Publisher's note: This post appears here courtesy of the Carolina Journal, and written by Brooke Conrad.
Defendants in Common Cause v. Lewis
spurned plaintiffs' objections to their new 2020 House election maps, claiming the objections "appear to be the product of the partisan goals of the North Carolina Democratic Party."
Plaintiffs last week
accused House Republicans of partisan bias in five separate county groupings, arguing for a referee to redraw them. But in their 43-page brief
filed Friday, Oct. 4, defendants argued partisanship was never a factor in their proceedings. The court should either throw out both the House and Senate maps, or at least redraw the offending lines to match a random computer simulation created by plaintiff expert professor Jowei Chen, defendants say.
Consultation with data analysts
Among the plaintiffs' most scalding allegations was that Republicans consulted with political data analysts to tilt the maps in their favor. But that's not true, defendants say. The only reason they needed to discuss the maps with their consultants was to verify their authenticity. Republicans' own counsel, defendants claim, "lack the skill to vet the data."
"Needless to say, the Committees were justified in not relying, without independent vetting, on the representations of an adverse lawyer and expert,"
Republicans even publicly notified the committee they were using their consultants, defendants wrote. Plaintiffs' lawyers - who were present at the time - didn't object to or question the vetting.
The suspicious email
Defendants also explained what plaintiffs framed as a suspicious email, sent to all members of both redistricting committees Sept. 9, the first day of the map-drawing process. The email contained all of the partisan data Chen aggregated for the trial. Members weren't supposed to consult the data while drawing the maps. Defendants say they sent the data because they understood plaintiffs would do the same thing, and that legislative staff needed to compare both counsels' data sets to make sure they were accurate.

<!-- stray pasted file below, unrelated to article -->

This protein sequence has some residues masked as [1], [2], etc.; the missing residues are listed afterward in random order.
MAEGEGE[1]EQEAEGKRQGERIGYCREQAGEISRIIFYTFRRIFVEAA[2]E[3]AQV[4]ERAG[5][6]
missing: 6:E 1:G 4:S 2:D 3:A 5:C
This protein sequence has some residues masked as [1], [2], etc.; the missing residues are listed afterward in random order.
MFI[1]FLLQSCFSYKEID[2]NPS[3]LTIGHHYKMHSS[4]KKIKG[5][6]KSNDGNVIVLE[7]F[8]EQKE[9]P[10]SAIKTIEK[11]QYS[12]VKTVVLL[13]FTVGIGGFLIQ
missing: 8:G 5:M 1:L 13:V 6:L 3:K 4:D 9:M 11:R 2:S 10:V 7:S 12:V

Only two House members' offices actually downloaded the data after the email was sent, defendants say. One was Rep. Pricey Harrison, D-Guilford, but they defend her, saying "there is no evidence of a successful attempt on her or her office to inject partisan changes into the maps."
The other download was by the legislative assistant for Rep. John Torbett, R-Gaston, who was following her "ordinary duties of saving committee documents,"
defendants say. They add that it "appears" the file remained unopened and that neither Torbett nor his assistant appear to have shared the information with anyone else involved in the map-drawing process.
No bias claimed in choosing base map
The plaintiffs approved the Senate's maps in their brief, which, the defendants argue, they approved the process for choosing a base map used in both chambers. The process involved picking five of the best Chen maps, and randomly selecting one using machines from the State Lottery Commission.
But the chambers used different data sets. Plaintiffs argued that defendants were wrong to use Chen's first data set, which failed to account for incumbency, suggesting they chose it because they had identified partisan advantage.
But Rep. David Lewis, R-Harnett, the main defendant in the case, originally suggested using second data set, which does account for incumbency, defendants say. Democratic members insisted on using the first set. Plaintiffs attended every hearing and never objected to the maps using the first set at the time they were chosen.
Not only that, but the vote for that set in the House Redistricting Committee was bipartisan and unanimous, defendants point out.
"That is called compromise, and it happens in the legislature every day,"
defendants argued. "The court should applaud it, not penalize it."
The plaintiffs concluded that five country groupings violated the court's order for nonpartisan maps. Republicans reminded the court in their brief that nearly all of those county groupings were passed in unanimous rulings in the House committee. Those groupings also received "supermajority, bipartisan" support on the floor, defendants emphasized. This is true, but the 68-42 vote had the support of only eight Democrats. The other grouping received a partisan-split vote, with one Republican voting against.
"Only one grouping even causes political controversy, yet Plaintiffs demand Court intrusion into five,"
Defendants don't want the court's appointed referee, Stanford Law professor Nathaniel Persily, redrawing any districts.
But if he does, they argue, he should have to comply with all the same rules the General Assembly had to follow. That includes a two-week time limit, banning the use of partisan data, and a process that is completely public.
Defendants also request a hearing if the court accepts any part of the plaintiffs' objections.